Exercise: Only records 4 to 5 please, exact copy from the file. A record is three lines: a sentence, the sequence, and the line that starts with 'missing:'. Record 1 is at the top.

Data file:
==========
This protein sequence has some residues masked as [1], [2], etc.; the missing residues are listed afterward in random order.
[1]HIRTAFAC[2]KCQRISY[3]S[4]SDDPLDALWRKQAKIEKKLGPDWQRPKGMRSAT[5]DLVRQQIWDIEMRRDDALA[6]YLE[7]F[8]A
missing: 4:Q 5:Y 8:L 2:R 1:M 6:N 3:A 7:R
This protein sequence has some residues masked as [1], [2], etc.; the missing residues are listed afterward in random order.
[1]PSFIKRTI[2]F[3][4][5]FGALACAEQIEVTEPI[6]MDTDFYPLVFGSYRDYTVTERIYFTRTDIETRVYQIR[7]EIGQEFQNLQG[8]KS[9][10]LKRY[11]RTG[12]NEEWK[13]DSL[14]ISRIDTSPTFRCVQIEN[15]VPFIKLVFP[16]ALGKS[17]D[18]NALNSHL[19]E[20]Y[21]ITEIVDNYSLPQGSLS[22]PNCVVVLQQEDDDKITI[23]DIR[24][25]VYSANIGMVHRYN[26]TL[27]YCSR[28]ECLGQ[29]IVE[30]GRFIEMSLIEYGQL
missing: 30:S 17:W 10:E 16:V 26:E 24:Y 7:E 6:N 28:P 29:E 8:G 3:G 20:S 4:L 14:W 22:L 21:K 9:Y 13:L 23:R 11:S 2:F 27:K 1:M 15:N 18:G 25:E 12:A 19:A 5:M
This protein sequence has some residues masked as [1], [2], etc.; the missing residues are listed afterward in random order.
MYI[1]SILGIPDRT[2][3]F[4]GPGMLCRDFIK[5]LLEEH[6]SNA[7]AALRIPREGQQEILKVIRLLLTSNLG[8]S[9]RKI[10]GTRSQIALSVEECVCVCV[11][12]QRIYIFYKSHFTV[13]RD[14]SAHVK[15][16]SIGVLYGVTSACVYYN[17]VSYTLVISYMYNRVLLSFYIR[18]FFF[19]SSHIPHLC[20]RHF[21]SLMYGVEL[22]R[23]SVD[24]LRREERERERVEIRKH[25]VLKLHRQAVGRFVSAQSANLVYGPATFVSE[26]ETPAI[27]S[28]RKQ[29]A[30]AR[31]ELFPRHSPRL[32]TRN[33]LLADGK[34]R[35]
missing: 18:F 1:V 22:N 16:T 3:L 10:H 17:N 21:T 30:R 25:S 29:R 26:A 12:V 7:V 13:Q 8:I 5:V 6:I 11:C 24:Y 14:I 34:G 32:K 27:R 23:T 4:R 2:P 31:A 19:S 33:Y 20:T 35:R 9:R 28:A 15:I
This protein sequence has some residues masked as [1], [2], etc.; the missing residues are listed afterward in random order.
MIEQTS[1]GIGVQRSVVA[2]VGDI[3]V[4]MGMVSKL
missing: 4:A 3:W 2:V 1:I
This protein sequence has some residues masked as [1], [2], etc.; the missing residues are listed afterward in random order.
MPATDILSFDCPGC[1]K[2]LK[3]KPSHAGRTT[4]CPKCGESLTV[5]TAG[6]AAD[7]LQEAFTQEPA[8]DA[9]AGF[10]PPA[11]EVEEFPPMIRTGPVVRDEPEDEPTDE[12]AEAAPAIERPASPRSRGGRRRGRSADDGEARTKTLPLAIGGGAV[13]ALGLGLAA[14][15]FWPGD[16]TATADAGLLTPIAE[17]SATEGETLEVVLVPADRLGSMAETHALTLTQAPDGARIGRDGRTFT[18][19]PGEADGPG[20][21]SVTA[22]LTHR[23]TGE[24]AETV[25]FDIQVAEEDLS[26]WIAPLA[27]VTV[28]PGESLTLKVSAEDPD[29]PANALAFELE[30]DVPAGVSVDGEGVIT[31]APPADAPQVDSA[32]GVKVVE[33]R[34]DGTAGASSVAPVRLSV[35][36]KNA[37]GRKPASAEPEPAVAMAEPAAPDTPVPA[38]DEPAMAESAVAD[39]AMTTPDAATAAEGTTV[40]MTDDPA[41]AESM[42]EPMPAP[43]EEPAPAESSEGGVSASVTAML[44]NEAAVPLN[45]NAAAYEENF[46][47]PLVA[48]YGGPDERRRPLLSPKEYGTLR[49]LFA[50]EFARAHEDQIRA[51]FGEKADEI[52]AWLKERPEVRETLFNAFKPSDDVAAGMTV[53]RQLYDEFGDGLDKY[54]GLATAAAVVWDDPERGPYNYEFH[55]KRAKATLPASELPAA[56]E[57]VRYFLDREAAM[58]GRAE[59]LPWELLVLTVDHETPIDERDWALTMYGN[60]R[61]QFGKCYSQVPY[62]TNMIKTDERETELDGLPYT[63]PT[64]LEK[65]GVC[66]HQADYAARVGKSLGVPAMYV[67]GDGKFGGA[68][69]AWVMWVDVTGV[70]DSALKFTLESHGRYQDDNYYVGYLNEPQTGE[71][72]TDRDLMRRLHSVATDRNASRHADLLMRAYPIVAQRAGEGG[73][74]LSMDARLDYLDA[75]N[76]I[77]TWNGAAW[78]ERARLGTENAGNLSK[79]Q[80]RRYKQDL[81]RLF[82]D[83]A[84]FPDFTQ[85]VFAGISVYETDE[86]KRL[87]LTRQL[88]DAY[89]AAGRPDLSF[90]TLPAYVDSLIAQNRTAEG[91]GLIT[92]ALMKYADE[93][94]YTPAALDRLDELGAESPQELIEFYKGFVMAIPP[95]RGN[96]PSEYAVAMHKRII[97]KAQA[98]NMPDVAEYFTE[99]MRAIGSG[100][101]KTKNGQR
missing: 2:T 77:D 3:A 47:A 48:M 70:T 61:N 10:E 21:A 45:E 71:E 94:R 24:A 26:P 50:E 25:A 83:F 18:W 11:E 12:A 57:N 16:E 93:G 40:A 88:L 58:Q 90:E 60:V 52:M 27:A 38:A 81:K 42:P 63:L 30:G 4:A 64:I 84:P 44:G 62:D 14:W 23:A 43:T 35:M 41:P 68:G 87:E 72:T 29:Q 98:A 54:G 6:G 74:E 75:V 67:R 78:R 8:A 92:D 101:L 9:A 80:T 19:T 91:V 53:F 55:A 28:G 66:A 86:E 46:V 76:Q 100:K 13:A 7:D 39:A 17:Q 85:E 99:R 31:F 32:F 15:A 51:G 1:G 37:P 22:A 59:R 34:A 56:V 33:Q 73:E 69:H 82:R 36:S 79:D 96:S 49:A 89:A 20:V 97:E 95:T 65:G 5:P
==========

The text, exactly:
This protein sequence has some residues masked as [1], [2], etc.; the missing residues are listed afterward in random order.
MIEQTS[1]GIGVQRSVVA[2]VGDI[3]V[4]MGMVSKL
missing: 4:A 3:W 2:V 1:I
This protein sequence has some residues masked as [1], [2], etc.; the missing residues are listed afterward in random order.
MPATDILSFDCPGC[1]K[2]LK[3]KPSHAGRTT[4]CPKCGESLTV[5]TAG[6]AAD[7]LQEAFTQEPA[8]DA[9]AGF[10]PPA[11]EVEEFPPMIRTGPVVRDEPEDEPTDE[12]AEAAPAIERPASPRSRGGRRRGRSADDGEARTKTLPLAIGGGAV[13]ALGLGLAA[14][15]FWPGD[16]TATADAGLLTPIAE[17]SATEGETLEVVLVPADRLGSMAETHALTLTQAPDGARIGRDGRTFT[18][19]PGEADGPG[20][21]SVTA[22]LTHR[23]TGE[24]AETV[25]FDIQVAEEDLS[26]WIAPLA[27]VTV[28]PGESLTLKVSAEDPD[29]PANALAFELE[30]DVPAGVSVDGEGVIT[31]APPADAPQVDSA[32]GVKVVE[33]R[34]DGTAGASSVAPVRLSV[35][36]KNA[37]GRKPASAEPEPAVAMAEPAAPDTPVPA[38]DEPAMAESAVAD[39]AMTTPDAATAAEGTTV[40]MTDDPA[41]AESM[42]EPMPAP[43]EEPAPAESSEGGVSASVTAML[44]NEAAVPLN[45]NAAAYEENF[46][47]PLVA[48]YGGPDERRRPLLSPKEYGTLR[49]LFA[50]EFARAHEDQIRA[51]FGEKADEI[52]AWLKERPEVRETLFNAFKPSDDVAAGMTV[53]RQLYDEFGDGLDKY[54]GLATAAAVVWDDPERGPYNYEFH[55]KRAKATLPASELPAA[56]E[57]VRYFLDREAAM[58]GRAE[59]LPWELLVLTVDHETPIDERDWALTMYGN[60]R[61]QFGKCYSQVPY[62]TNMIKTDERETELDGLPYT[63]PT[64]LEK[65]GVC[66]HQADYAARVGKSLGVPAMYV[67]GDGKFGGA[68][69]AWVMWVDVTGV[70]DSALKFTLESHGRYQDDNYYVGYLNEPQTGE[71][72]TDRDLMRRLHSVATDRNASRHADLLMRAYPIVAQRAGEGG[73][74]LSMDARLDYLDA[75]N[76]I[77]TWNGAAW[78]ERARLGTENAGNLSK[79]Q[80]RRYKQDL[81]RLF[82]D[83]A[84]FPDFTQ[85]VFAGISVYETDE[86]KRL[87]LTRQL[88]DAY[89]AAGRPDLSF[90]TLPAYVDSLIAQNRTAEG[91]GLIT[92]ALMKYADE[93][94]YTPAALDRLDELGAESPQELIEFYKGFVMAIPP[95]RGN[96]PSEYAVAMHKRII[97]KAQA[98]NMPDVAEYFTE[99]MRAIGSG[100][101]KTKNGQR
missing: 2:T 77:D 3:A 47:A 48:M 70:T 61:N 10:E 21:A 45:E 71:E 94:R 24:A 26:P 50:E 25:A 83:F 18:W 11:E 12:A 57:N 16:E 93:G 40:A 88:L 58:Q 90:E 60:V 52:M 27:A 38:A 81:K 42:P 63:L 30:G 4:A 64:I 84:P 44:G 62:D 14:W 23:A 43:T 35:M 41:P 68:G 87:E 72:T 29:Q 98:A 54:G 6:G 74:E 75:V 67:R 78:R 8:A 92:D 101:L 9:A 80:T 19:T 91:V 53:F 55:A 28:G 66:A 86:E 46:V 76:Q 100:K 13:A 7:D 39:A 17:Q 85:E 99:R 31:F 32:F 15:A 51:G 1:G 37:P 22:A 59:R 34:A 56:V 33:Q 73:E 69:H 82:R 36:S 79:D 96:S 49:A 89:A 20:V 97:E 95:T 65:G 5:P